I think that Russel's research sounds very interesting. 

    I also believe that he may be jumping to conclusions about the added societal value of the increase in usage of Control+F. There appears to be a heavy glossing over here of the real impacts of human computer interaction. And the uptake in a usage statistic for a tool is hardly the most profound implication. i.e. How will you measure the new reality of people that don't read things as a totality because of this new technology? Finding a word or a term searched for is significantly different than the deeper knowledge gained from narrative absorption. Think of those people who read a twitter feed or a headline and believe that they understand a concept, and even worse may re-project a misrepresentation and pollute society's combined knowledge.
    Control+F does not a good researcher make.

  • Christine Bush

    Thanks for taking the time to take a cheap pot shot in this article at the Flash platform. So much for avoiding condescension, like my neighbors at Google have a clue what that means. I remember now why I dropped my FC subscription years ago.

  • A_Ware

    I got to the last point in the article (the articles) before I found anything I didn't know.  That last point however is pretty cool - thanks for the pointer to the videos, I'll share them around.

  • Lynn

    Slightly unrelated to the article. But the profile of a google researcher sounds interesting. Is there any website/url that will give me information on how to become one?

  • Tjbeckwith

    Love these video's.  The only way to learn these shortcuts currently is to be working with someone who sees how you are doing things on your computer and having them help you.  Often, they just want to "do it" on your computer instead of teaching you.  These videos will help those of us just learning to come up to speed without showing our stupidity!

  • Katie Gibbs

    As a laid-off K-12 tech teacher of 12 years (and 7 years in the "regular classroom" before that), I can confirm everything you said here. Most teachers I worked with had surprisingly poor tech skills (even simple academic tech skills, like command/control F and the ability to interpret Google search results, like understanding what the parts of a URL mean). As a result, their students never learned these important skills. I can only hope that as younger teachers keep entering the teaching pool, this will improve. (But sadly, those who go into teaching are not always the brightest folks for a variety of reasons....)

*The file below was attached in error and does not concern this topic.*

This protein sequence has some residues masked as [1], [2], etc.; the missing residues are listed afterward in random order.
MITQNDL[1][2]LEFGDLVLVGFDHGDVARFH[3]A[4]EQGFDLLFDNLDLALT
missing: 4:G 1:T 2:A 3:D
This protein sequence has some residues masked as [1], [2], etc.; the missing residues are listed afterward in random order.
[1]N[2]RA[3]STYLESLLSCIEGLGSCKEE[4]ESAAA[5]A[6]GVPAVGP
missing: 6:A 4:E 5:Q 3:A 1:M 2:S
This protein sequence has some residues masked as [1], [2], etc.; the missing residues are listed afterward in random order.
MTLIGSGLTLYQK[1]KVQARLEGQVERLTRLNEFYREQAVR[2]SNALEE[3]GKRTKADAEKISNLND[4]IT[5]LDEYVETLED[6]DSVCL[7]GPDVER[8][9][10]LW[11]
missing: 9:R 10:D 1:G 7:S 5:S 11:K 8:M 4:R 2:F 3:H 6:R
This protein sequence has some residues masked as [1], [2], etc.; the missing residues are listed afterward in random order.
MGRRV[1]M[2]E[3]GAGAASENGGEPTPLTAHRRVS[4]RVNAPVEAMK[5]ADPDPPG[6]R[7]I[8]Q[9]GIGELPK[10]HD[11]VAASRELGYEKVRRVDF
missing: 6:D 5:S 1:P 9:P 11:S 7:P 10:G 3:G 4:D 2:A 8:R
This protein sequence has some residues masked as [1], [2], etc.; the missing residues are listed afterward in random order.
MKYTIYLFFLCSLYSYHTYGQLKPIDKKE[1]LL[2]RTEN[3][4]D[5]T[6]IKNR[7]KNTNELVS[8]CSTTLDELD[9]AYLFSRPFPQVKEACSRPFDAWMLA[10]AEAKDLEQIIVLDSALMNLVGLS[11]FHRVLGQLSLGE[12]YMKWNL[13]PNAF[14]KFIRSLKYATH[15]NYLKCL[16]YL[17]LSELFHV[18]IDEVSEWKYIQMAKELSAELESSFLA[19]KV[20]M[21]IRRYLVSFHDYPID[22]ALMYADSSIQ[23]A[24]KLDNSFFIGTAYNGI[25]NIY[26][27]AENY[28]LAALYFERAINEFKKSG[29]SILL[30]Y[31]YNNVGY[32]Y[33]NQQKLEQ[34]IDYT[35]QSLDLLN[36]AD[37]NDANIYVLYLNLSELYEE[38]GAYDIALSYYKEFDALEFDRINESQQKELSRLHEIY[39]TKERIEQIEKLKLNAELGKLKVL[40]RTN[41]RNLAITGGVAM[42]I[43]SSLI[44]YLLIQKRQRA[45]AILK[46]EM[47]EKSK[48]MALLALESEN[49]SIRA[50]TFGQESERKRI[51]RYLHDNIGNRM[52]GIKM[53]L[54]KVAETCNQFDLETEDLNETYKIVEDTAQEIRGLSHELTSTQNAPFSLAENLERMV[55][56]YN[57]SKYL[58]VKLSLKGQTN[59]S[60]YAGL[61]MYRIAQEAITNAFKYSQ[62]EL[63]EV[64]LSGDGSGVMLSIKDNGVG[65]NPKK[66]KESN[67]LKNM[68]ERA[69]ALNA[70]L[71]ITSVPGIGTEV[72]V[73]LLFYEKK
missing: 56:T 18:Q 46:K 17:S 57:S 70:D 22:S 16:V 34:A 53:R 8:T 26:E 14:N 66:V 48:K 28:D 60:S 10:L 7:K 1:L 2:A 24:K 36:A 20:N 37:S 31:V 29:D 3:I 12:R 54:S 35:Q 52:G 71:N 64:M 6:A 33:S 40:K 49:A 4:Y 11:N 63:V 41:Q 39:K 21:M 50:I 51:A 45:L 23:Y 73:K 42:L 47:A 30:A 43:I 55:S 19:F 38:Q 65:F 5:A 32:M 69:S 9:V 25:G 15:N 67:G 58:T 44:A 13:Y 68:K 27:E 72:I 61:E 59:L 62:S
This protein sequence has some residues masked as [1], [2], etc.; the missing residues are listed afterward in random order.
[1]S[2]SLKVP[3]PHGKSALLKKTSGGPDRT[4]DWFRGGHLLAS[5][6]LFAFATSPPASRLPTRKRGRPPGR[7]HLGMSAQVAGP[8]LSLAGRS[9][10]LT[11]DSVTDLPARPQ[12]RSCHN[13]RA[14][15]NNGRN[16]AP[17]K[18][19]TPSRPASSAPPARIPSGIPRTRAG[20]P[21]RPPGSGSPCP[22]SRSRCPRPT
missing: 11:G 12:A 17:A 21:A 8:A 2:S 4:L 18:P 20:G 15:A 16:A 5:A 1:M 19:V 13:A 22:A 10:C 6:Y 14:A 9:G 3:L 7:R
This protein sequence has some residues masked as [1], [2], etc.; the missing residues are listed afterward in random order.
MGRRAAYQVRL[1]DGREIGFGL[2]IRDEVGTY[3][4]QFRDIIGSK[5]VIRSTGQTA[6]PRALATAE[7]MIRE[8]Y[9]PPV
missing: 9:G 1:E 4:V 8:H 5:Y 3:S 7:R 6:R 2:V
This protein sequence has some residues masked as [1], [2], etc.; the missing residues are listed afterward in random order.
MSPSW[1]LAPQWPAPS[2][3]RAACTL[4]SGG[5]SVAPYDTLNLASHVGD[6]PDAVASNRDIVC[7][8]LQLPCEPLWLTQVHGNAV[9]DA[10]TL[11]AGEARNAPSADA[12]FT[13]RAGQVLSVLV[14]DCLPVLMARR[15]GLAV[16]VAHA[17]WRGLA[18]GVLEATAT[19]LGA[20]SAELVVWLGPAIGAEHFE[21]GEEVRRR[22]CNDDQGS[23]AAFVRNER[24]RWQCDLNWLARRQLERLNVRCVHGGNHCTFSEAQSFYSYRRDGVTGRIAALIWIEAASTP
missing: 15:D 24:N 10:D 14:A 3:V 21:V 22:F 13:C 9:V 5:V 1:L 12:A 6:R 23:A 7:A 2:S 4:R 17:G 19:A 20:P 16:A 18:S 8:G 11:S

As school budgets dwindle, and librarians and tech teachers are cut, this problem will only get compounded. 

    Most people who read this comment will not understand just how bad this problem is. But trust me, it's a worse problem than you think. I'll share this article and hope that others will do the same.

  • Laci Lewis

    I love that they are making videos to help! It is near impossible to avoid condescension when explaining features (mostly because the learner feels like an idiot for not already knowing and they get upset about it). I would love to forward these videos to people!!!

  • Mike Lee

    It's unfortunate that so much productivity is forgone. Two things immediately came to mind:

    1) Introducing Ctrl+F to a colleague who was attempting to manually scroll through hundreds of spreadsheet rows (saved her hours that day, and countless hours over her career)

    2) Pointing people to search engines when they ask simple questions

    "Give a man a fish, and you feed him for a day; show him how to catch fish, and you feed him for a lifetime."

  • Christophe Blythe

    "Give a man a fish, and you feed him for a day; show him how to catch fish, and you feed him for a lifetime." 

    I told some friends the very same thing when showing someone how to solve a tech-related problem.

  • Robert Freedman

    Build a man a fire and he will be warm for a day, light a man on fire and he will be warm for the rest of his life. 

  • LuckyLee1

    Thanks for telling us about the features that are available.  I sure would have enjoyed learning how to use these features.  When can we expect the users guide to be with the article?

  • Brad Tayloe

    Have to admit, I didn't know about "Control/Commans+F"! Not ashamed to admit I learn something, or try to learn something new everyday about technology, and how to use it either for business or personal use. Thanks for sharing.

  • Forgetful Orange

    For some of us (who check the preference in Firefox) it's "just start typing" to search - no Command or F required.
    (Options | Advanced | Search for text when I start typing)

  • peteraltschuler

    Considering the Mac's presence in classrooms, it would have helped to have included the Mac equivalent of Control+F -- Command+F